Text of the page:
by Sarah Kilcoyne
When I was sixteen years old, I decided to learn to play the violin. It had been a long-standing ambition of mine, but already having bought their over-earnest daughter a guitar and a piano (and paying for the subsequent lessons), my parents weren’t too enthusiastic about it. So, I ultimately decided to take matters into my own hands, and signed up for a local beginners group course. ‘Violin for Beginners’, with the esteemed traditional Irish musician Kathleen Nesbitt.
I can still remember the nervous excitement before the first class, leafing through my brand-new instruction booklet, inhaling that sweet-sickly new-book smell from between the pages, twanging the tightly-wound strings of my newly borrowed fiddle.
When the evening finally arrived, I bounded breathlessly into ‘Workshop Room 1’, eager as hipster in a used-sweater store, ready to make sweet sweet music – only to be met by the gaze of my new teacher; and a bunch of five-year olds.
It took only four weeks of screeching and squawking that misfortunate violin in the midst of those little kids (who were better than me), before I hung up the bow. Needless to say, it wasn’t a very encouraging environment. I didn’t join another extra-curricular class again.
Until now, that is. In June of this year, having temporarily obliterated the memory of that humiliating violin workshop – I signed up for a digital painting workshop. Having trained in Fine Arts myself, I was curious to learn about this new-fangled form of painting, that was becoming so popular.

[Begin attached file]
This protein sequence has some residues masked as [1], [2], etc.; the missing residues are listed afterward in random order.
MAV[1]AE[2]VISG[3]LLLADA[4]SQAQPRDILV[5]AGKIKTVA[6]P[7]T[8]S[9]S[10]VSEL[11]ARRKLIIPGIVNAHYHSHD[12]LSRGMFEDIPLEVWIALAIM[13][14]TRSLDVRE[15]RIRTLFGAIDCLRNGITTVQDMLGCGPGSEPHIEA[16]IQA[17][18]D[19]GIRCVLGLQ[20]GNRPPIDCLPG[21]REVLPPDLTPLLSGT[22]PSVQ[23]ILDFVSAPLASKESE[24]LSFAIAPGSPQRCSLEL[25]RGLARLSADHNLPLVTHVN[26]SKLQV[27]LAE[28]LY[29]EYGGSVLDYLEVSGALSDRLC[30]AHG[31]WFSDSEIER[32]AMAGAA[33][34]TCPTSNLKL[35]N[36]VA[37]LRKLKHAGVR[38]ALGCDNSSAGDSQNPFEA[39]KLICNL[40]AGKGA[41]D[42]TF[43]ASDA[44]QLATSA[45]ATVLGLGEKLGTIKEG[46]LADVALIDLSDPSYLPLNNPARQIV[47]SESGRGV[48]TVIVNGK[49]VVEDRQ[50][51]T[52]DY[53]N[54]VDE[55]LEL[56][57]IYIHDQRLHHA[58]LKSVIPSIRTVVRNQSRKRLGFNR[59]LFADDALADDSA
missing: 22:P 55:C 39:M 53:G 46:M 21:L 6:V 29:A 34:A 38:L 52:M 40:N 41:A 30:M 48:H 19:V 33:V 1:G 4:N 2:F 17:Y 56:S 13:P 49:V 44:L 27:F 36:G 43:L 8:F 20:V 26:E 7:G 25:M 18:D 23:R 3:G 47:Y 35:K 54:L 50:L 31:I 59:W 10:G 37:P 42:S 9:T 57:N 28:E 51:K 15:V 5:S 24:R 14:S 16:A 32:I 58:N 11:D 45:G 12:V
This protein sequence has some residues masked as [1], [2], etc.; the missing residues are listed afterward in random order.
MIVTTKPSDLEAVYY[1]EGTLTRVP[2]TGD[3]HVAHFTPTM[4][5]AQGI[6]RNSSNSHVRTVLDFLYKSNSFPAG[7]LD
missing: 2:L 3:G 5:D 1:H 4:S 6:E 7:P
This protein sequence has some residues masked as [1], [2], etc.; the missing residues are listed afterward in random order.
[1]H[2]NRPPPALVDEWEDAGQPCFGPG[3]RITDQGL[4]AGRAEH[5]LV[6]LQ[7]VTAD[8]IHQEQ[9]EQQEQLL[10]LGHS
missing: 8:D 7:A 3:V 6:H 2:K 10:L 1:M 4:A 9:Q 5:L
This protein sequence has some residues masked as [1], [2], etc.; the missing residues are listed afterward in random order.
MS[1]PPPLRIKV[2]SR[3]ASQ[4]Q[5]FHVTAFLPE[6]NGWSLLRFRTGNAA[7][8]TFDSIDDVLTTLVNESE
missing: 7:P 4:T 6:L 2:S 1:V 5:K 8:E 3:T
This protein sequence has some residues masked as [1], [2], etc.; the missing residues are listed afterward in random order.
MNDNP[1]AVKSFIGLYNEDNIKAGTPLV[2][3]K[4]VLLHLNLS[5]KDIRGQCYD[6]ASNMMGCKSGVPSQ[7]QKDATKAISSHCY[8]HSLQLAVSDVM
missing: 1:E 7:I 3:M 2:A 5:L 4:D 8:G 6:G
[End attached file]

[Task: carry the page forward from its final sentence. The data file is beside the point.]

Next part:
Aside from wanting to learn, I was also curious to see how it would feel to take an extra-curricular class as an adult. At 27, I do consider myself an adult now – I buy my own washing powder, I’ve browsed Amazon for curtains, last weekend I discussed dishwashers with my boyfriend. It doesn’t get more grown-up than that.
As I approached the workshop space on the first evening, I could feel the anxiety building, the beads of sweat forming on my forehead (nothing to do with the 25-degree summer evening) – what would the other workshop attendees be like? Would I be the only one without any experience? Would they be better than me? Would the class be competitive? Because I’m an adult, should I already know everything??
I was very pleasantly surprised. What I found in the workshop was a group of like-minded, enthusiastic young adults, eager to learn, and ready to make friends. Memories of screeching violins and judgmental five-year-olds quickly faded into oblivion. It was wholly refreshing, to meet a class comprised of people from various countries and walks of life, all compatible because of their desire to learn digital painting. Some were painting as a hobby, some needed it to enhance their job-skills, and other were just curious, like me.
This experience left me eager to learn more! For some reason, the notion of wanting to learn as an adult, the ‘fear’ of being a beginner, had conceived a definite anxiety in my mind.
I couldn’t be more happy that I took the plunge – I’m left with a set of new creative skills, ambition to learn more, and new friends to share artistic notes and a beer with.